The AP phone records scandal erupted when The Associated Press reported in May 2013 that the government secretly obtained telephone records of reporters and editors for the wire service in 2012. The move outraged journalists, who called the seizure a "massive and unprecedented intrusion" into The AP's news gathering operation.
News of the records seizure raised questions about how President Barack Obama's administration was weighing national security with the constitutional guarantee of press freedoms and individual privacy.
Here are some common questions and answers about the AP phone records scandal.
Why did the Justice Department seize the AP phone records?
Government officials declined to specify exactly why they seized these particular records, though the U.S. attorney in Washington had launched a criminal investigation into leaks to the press in May 2012 about a terror plot that had been foiled. It was believed the seizure of phone records from The AP was tied to that investigation.
What terror plot was foiled?
The AP reported in May 2012 that the Central Intelligence Agency had unraveled plans by al-Qaida's affiliate in Yemen to bomb a U.S.-bound airliner. The bombing was to make the one-year anniversary of the killing of terror mastermind Osama bin Laden.
How is that story related to the phone records seizure?
The AP believes the Justice Department seized phone records of its reporters and editors because the May 2012 report disclosed details of a secret CIA operation in Yemen. CIA director John Brennan described the leak to The AP an "unauthorized and dangerous disclosure of classified information."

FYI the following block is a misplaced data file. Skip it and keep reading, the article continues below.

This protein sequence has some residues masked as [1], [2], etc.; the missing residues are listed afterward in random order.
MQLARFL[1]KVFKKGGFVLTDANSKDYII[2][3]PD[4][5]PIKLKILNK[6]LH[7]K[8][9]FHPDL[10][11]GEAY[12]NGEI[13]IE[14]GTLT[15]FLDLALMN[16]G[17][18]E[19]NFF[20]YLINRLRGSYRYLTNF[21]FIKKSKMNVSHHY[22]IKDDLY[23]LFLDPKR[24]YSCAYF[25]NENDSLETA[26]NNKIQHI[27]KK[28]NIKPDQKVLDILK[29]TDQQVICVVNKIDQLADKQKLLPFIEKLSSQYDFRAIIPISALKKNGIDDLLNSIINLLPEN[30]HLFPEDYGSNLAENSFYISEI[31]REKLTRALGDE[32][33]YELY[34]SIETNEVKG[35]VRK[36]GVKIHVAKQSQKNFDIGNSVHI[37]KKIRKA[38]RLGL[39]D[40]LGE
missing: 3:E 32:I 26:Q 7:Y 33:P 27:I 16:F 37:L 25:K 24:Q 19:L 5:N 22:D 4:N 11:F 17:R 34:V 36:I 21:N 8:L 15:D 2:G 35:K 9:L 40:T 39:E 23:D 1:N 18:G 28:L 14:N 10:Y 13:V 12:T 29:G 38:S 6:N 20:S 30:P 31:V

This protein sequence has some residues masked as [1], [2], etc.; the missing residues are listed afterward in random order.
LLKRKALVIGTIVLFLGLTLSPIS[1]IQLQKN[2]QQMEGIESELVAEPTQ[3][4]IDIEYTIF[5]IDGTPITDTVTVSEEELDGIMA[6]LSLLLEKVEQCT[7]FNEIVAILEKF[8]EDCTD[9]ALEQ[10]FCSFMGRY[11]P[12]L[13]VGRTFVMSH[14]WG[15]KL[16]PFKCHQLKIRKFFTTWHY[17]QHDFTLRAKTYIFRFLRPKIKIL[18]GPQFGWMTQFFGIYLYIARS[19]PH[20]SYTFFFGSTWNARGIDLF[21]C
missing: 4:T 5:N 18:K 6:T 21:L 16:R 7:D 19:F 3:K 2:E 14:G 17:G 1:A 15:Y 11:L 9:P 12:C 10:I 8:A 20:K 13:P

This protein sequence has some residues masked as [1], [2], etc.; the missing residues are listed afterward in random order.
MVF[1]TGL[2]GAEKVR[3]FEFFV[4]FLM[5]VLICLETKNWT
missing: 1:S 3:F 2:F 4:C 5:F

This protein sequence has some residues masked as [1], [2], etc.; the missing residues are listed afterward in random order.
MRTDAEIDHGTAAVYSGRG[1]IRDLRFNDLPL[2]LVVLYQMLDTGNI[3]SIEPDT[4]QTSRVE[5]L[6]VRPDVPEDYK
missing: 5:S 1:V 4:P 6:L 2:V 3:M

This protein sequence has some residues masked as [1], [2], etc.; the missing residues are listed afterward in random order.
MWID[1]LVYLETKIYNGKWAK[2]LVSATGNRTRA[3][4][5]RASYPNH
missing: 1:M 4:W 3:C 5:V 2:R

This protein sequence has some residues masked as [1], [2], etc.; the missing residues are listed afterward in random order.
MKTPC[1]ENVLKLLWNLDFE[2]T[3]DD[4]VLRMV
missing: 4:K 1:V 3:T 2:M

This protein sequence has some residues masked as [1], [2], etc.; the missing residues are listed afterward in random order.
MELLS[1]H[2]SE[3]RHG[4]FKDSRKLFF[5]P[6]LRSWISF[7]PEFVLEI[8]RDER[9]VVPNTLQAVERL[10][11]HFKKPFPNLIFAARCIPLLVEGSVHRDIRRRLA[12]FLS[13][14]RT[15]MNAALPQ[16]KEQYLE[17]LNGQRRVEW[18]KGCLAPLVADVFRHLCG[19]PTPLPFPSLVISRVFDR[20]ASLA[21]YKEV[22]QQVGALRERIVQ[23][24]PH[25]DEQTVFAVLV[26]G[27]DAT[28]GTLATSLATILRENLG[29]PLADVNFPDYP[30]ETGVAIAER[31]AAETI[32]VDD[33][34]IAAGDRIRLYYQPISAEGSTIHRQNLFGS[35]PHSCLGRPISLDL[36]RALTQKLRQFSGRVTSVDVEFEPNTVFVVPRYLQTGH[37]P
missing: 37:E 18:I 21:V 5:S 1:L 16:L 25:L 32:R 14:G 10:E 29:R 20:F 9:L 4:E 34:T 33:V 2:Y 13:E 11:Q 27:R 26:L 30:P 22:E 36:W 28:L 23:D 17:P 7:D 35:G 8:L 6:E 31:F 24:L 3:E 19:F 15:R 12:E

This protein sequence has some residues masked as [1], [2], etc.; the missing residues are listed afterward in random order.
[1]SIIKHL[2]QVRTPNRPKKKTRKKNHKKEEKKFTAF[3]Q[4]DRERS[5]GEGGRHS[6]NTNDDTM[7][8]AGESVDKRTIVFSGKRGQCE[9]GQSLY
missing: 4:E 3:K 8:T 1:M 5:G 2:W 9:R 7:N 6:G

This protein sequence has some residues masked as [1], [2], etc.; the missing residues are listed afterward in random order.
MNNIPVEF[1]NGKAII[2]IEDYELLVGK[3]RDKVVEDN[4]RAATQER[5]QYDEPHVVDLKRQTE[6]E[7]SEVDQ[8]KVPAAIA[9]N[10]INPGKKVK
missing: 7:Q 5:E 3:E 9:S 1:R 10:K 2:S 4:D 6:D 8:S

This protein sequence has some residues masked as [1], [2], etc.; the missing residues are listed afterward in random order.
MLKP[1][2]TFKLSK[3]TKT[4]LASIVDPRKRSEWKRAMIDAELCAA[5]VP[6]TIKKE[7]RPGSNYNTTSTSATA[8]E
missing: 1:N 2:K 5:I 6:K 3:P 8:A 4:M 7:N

Also, according to The AP, the records seized by the Justice Department included those of five reporters and one editor who worked on the May 2012 report about the foiled terrorist attack.
Did the government notify The AP of the seizure?
No. The Justice Department secretly obtained the phone records for more than 20 phone lines in April and May 2012. The government claimed later that notifying the wire service would have compromised their investigation.
How did The AP find out the phone records had been seized?
The Justice Department notified The AP a year later, in May 2013, that it had obtained the records.
What information was in the phone records?
The AP said the government obtained the telephone numbers used by its journalists for "the many people they talk to in the normal business of gathering news."
What did President Barack Obama have to say about the issue?
The White House said little about the seized of AP phone records. Obama press secretary Jay Carney said the White House had no knowledge of the seizure.
"We are not involved in decisions made in connection with criminal investigations, as those matters are handled independently by the Justice Department," Carney told reporters.
Obama said he would not apologize for the seizure.
"I make no apologies and I don't think the American people would expect me as commander-in-chief not to be concerned about information that might compromise their missions or might get them killed. And the flip side of it is, we also live in a democracy where a free press, free expression and the open flow of information helps hold me accountable, helps hold our government accountable and helps our democracy function."
How did The AP and other media outlets respond?
The AP and other media outlets joined together to file a complaint with Attorney General Eric Holder over the seizure of records.
AP President and CEO Gary Pruitt described the seizure as a "serious interference with AP’s constitutional rights to gather and report the news."
"There can be no possible justification for such an overbroad collection of the telephone communications of The Associated Press and its reporters. These records potentially reveal communications with confidential sources across all of the newsgathering activities undertaken by the AP during a two-month period, provide a road map to AP’s newsgathering operations, and disclose information about AP’s activities and operations that the government has no conceivable right to know.”